In the eye of the storm season
This seems like it's been a busy hurricane season already, but we haven't had a hurricane yet, have we? Isn't that unusual?
You're right. This has been a busy season so far, with seven named storms through Aug. 18, though none have reached hurricane strength.
The only years with as much or more activity at the same point in the year are 2005 (nine named storms, including four hurricanes), 1995 (seven named storms, including three hurricanes) and 1936 (eight storms, including three hurricanes).
The lack of a hurricane so far this year makes 2011 different from those three. We looked back through records since 1900 and discovered that no other season has started with as many named storms but no hurricanes.
That's likely to change pretty soon. September is the month when the most hurricanes strike, and Sept. 10 is the historical peak of the season.
And, of course, Florida is a favorite target. Of hurricanes making landfall between 1851 and 2010, this state has been hit 113 times, 37 times by major storms. Texas is next with 63 hurricanes, 19 of them major, and Louisiana has been hit by 55 hurricanes, 20 of them major.
So keep those hurricane supplies handy, and watch the tropics closely for the next two months.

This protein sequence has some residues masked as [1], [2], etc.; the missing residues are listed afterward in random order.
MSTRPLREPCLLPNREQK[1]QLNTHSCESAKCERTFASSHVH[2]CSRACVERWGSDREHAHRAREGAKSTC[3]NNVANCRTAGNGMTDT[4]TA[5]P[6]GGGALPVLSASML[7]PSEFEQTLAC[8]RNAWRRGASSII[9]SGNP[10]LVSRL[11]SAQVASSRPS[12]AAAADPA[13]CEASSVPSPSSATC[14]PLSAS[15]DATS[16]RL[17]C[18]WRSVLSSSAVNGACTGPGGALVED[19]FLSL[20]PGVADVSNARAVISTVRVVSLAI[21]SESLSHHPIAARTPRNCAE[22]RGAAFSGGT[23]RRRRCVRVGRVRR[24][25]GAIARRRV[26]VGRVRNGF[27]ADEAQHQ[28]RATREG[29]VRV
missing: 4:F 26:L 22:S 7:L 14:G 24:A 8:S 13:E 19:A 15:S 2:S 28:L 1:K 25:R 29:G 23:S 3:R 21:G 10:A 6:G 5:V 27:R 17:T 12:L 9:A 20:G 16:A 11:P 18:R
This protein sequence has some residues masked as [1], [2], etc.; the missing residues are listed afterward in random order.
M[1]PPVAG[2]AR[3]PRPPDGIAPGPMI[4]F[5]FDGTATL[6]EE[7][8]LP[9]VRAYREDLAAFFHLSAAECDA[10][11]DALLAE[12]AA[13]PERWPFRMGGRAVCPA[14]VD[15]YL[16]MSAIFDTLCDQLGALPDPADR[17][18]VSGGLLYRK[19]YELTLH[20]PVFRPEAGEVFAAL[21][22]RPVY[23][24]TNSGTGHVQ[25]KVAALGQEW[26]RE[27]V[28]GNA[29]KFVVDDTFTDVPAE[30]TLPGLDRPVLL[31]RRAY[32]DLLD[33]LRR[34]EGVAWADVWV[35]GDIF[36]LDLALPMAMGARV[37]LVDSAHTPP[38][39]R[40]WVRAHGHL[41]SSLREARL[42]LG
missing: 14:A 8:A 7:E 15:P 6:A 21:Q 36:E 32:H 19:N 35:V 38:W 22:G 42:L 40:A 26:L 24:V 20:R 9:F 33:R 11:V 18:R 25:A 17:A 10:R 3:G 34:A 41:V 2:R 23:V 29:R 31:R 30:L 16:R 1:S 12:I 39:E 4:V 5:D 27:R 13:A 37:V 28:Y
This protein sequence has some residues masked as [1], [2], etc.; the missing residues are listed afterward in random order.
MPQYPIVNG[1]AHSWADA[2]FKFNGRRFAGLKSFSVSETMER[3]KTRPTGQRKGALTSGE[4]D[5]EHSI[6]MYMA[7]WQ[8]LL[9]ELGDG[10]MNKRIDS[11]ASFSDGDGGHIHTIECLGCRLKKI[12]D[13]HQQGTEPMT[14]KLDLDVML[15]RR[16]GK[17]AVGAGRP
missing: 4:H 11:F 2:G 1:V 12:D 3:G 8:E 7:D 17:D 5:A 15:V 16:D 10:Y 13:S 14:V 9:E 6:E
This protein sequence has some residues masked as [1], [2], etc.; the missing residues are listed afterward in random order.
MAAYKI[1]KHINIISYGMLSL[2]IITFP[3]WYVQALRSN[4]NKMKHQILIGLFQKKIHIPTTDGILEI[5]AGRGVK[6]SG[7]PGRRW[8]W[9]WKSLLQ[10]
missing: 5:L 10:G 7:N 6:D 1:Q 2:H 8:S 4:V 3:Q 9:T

Lonely letter comes and goes
For approximately a year, the Frank Stewart bridge column in your newspaper carried the notation "(C)" after the opening lead. What did it mean? Why did it suddenly appear with no explanation? Why did it disappear in similar fashion?
We thought we knew the answer to this, but decided to check with Frank Stewart to confirm our suspicions, and he did.
"I think the answer to your reader's question is nothing bridge-related or mysterious," he wrote in an e-mail. "The camera-ready copy of my columns that I see has a copyright line: (C) Tribune Media Services Inc. at the bottom, just below the opening lead. Apparently, only the (C) made its way into your paper for a while."
Stewart welcomes questions and comments about his column or books via e-mail (email@example.com) or through the mail to P.O. Box 962, Fayette, AL 35555.
"Hardly a day passes that I don't get a couple of queries, and I try to respond to everything," he wrote.
Governmental divisions: Japan
Regarding Japan, they don't use states or counties, but what is a "prefecture?" What does that mean? And how many prefectures are there in Japan?
A prefecture is "any one of the areas into which some countries (such as Japan and France) are divided for local government," according to a Merriam-Webster online dictionary. There are 47 in Japan, according to the CIA.